Tanzania Most Vulnerable Children Coordinated Care

Dates: 2010-2016

Country: Tanzania

Client(s): USAID

Services: Technical Assistance, Capacity Development

Technical Expertise: HIV, Newborn and Child Health , Youth & Adolescent Health/OVC


In Tanzania, there are some 21 million children under 18 (more than half the total population). Of this group, at least 2 million are classified as most vulnerable children (MVC) and 40% of these are AIDS orphans. MVC in Tanzania are typically cared for by a surviving parent, extended family member, or older children in child-headed households. In many cases, these caregivers are themselves vulnerable. Nationally, more than a third of MVC live below the basic needs poverty line.

To date, more than 220,000 MVC have been identified in the northern region of Tanzania, where the Most Vulnerable Children Coordinated Care project works. A large percentage of the MVC are adolescents, ages 15-17 years old. Through this project, JSI will work at the community level to build the skills, networks, linkages, and referrals necessary to create an integrated network of essential service provision for vulnerable children and families, using a child-centered approach. These services include education, protection, health/nutrition/food security, livelihoods, and social well being.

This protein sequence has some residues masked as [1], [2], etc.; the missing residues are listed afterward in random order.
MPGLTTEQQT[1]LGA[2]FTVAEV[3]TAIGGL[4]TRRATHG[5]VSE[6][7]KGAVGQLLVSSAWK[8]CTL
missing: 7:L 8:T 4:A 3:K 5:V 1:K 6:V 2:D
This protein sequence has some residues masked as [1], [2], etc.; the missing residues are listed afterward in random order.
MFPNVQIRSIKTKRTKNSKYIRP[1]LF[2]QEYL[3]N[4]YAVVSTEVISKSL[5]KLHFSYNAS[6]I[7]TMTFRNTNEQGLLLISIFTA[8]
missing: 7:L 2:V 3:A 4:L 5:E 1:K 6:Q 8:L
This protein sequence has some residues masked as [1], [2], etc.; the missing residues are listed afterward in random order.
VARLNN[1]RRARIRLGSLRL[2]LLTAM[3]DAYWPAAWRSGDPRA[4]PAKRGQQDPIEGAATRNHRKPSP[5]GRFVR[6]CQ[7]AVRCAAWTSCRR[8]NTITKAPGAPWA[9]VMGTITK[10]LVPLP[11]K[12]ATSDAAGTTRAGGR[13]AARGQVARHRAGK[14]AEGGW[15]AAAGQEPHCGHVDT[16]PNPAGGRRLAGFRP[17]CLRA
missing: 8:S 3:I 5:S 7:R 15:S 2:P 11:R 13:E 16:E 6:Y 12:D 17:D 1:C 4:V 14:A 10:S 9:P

To ensure a solid future for MVC, the project works from the child level at the grass roots up through a complex system of support. It works to strengthen capacity and coordinate care of community-based structures (establishing or reinvigorating MVCCs--Most Vulnerable Children Committees), other community-based organizations, schools, nongovernmental organizations, and governmental structures including the social welfare system and local government authorities (LGAs). The project also works to promote greater vertical and horizontal integration of key ministries charged with support for MVC. All efforts are linked and coordinated with MVCC and LGA activities at the village and district levels.

JSI is a sub-contractor to World Education's Bantwana Initiative on this five-year project funded by USAID.